*Parrott at 6s. sterling per diem 109 10 0
A bought pension.
*Walter Brady 36 10 0
During pleasure.
The pensions crossed (*), amounting to this total, are to be referred to consideration in Ireland; in the meantime their payment to be respited.
Total 1,074 11 7

Pp. 2. No date. Endd.: "Pensioners & Officers.'

[Probably late in 1605, but certainly before 9 March 1606.]

616. Advice concerning the Plantation of the Upper and Lower Ormond. [Dec. ?] S.P., Ireland, vol. 217, 100.

If the King intends to proceed in the commissions of finding his title in the territories of Upper and Lower Ormond, &c., it will be fit that the commissions be enlarged to the lands in the county of Limerick, where much escheated land may be found.

Before it be proceeded in, it were needful that notice were given to such of the principal and others as pretend to be interested in the land, and that they were persuaded to submit upon reasonable terms, in order that the business may go on without fail.

Care must be taken that the lands be not given to private men, especially to great men that will not sit down upon them. There are many old servitors that were fit to have them, and most of them pensioners and such as claim great arrears, which they might be persuaded to quit for compensation of lands, whereby the King may save and quit many thousands. In the distribution of the lands, every undertaker of 500 acres and upwards to hold in capite, all of them tied to residence and building, answerable to their proportion, and very few to have above 500 acres.

P. 1. No date. Endd.: "Advice concerning the plantation of Upper & Lower Ormond."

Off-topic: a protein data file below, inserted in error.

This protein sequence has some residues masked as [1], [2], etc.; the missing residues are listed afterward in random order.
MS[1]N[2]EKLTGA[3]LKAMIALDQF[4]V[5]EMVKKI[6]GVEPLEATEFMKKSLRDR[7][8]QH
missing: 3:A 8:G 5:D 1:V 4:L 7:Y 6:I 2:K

617. Memorials for Ireland. S.P., Ireland, vol. 217, 101.

Barnes, a fishmonger, and Orman, alderman, to be examined.

Owen Con, serjeant-major, to Sir William Stanley [ ] in Lisbone.

Edw. or Edmund Downes, dwelling in Waterford, in Ireland, (to be apprehended in Ireland).

The mayor of Waterford a recusant.

Turberville seduceth a daughter of the Lord Chancellor of Ireland.

Quicke, of Tredaghe, sent Fisher into Spain.

A priest, Bancks, the son of Bancks the hosier.

To be apprehended, Walles, of Waterford.

The Peter Goffe, of Waterford, a ship of Goffe. (Pierce Strong, his son, a dealer in this ship).

Four ships coming for Ireland from St. Mary's port, two of Waterford, one of Limerick, and one of Wexford; they brought into Spain 150 tons of beef and pork.

These four ships do pay to the officers of Ireland for their pass into Spain, every of them 60 crowns. These four ships conveyed 60 young men out of Ireland.

For the thing in the little parq [barque (?)] he knoweth no more than what he learned of persons, and of the Adelantado.

P. 1. No date.

618. The Names of the Fugitives of this Province, and of the Jesuits and Priests that remain in Munster.[S.P., Ireland, vol. 217, 102.]